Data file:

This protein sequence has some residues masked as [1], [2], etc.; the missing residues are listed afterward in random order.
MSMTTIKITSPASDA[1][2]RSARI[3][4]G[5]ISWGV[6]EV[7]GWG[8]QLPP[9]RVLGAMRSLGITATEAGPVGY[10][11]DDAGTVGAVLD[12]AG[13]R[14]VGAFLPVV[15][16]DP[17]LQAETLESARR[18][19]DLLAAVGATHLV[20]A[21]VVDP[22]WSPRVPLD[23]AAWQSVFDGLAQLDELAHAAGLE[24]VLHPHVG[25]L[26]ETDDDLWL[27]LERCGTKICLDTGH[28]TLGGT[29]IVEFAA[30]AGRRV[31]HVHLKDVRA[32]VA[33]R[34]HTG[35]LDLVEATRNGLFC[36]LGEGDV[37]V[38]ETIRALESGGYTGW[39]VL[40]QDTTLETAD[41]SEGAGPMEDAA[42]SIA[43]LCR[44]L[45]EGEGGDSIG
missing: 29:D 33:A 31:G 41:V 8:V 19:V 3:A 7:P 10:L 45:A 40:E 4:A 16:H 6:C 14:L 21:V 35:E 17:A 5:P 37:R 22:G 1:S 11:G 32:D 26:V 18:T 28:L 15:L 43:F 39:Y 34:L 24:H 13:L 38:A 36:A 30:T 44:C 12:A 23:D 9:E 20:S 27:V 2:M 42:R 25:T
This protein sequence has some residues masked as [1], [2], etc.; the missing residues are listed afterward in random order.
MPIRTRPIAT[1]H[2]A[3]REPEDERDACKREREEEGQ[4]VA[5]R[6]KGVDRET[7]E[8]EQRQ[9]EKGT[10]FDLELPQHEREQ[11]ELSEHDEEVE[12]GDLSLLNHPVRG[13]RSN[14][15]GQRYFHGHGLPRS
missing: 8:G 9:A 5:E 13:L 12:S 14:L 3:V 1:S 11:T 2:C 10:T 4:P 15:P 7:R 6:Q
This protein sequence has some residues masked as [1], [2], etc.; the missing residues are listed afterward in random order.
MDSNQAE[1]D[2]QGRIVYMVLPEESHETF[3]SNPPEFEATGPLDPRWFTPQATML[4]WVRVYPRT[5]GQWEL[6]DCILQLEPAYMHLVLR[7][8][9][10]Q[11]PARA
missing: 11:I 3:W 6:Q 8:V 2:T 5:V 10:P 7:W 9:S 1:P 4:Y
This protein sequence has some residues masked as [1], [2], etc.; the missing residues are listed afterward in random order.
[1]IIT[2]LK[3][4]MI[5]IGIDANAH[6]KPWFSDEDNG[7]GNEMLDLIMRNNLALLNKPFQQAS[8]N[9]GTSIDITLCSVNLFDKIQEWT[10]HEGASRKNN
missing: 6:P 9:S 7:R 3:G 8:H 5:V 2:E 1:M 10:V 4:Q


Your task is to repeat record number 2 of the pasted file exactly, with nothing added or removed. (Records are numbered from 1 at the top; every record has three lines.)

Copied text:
This protein sequence has some residues masked as [1], [2], etc.; the missing residues are listed afterward in random order.
MPIRTRPIAT[1]H[2]A[3]REPEDERDACKREREEEGQ[4]VA[5]R[6]KGVDRET[7]E[8]EQRQ[9]EKGT[10]FDLELPQHEREQ[11]ELSEHDEEVE[12]GDLSLLNHPVRG[13]RSN[14][15]GQRYFHGHGLPRS
missing: 8:G 9:A 5:E 13:L 12:S 14:L 3:V 1:S 11:T 2:C 10:T 4:P 15:P 7:R 6:Q